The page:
IDirect3DTexture9* m_pBackgroundTexture;
// myOwnStuff.cpp
#include "StdAfx.h"
#include ".\myownstuff.h"

CmyOwnStuff::CmyOwnStuff(IDirect3DDevice9 *pD3DDevice)
 extern HINSTANCE gl_hThisInstance;
 m_pD3DDevice = pD3DDevice;
 m_pBackgroundSprite = NULL;
 m_pBackgroundTexture = NULL;


 if (m_pBackgroundSprite) m_pBackgroundSprite->Release();
 if (m_pBackgroundTexture) m_pBackgroundTexture->Release();

void CmyOwnStuff::Render(void)

void CmyOwnStuff::OnLostDevice(void)

void CmyOwnStuff::OnResetDevice(void)
// myIDirect3DDevice9.cpp
HRESULT myIDirect3DDevice9::Present(...)
 // we may want to draw own things here before flipping surfaces
 // ... draw own stuff ...
 if (!m_pMyOwnStuff) m_pMyOwnStuff = new CmyOwnStuff(m_pIDirect3DDevice9);
 if (m_pMyOwnStuff) m_pMyOwnStuff->Render();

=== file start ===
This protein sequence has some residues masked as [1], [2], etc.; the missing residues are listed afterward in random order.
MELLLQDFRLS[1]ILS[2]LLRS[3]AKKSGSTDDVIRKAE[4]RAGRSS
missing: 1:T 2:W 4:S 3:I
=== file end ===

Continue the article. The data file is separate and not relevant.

// call original routine
 HRESULT hres = m_pIDirect3DDevice9->Present(  pSourceRect,

 return (hres);

HRESULT myIDirect3DDevice9::Reset(...)
 if (m_pMyOwnStuff) m_pMyOwnStuff->OnLostDevice();
 if (m_pMyOwnStuff) m_pMyOwnStuff->OnResetDevice();


HowTo 2: Record an ingame movie (*.avi file)

Now that we can intercept every IDirect3DDevice9::Present event, how about saving every frame to a file, thus creating an ingame video ? Well, let see how this could work.

The video file creation routines of this HowTo are based on a fine article by James Dougherty, written for ( I do use some parts of his code, too.

Again, I utilize the Flatspace Demo for testing, focusing on DX9.

How would video creation work ? First, we’d need a keyboard hook to switch recording ingame on and off. Then, we’d intercept every call to IDirect3DDevice9::Present , take a screen snapshot and process it and save it to an avi-stream. Basically, we should have an ingame video then.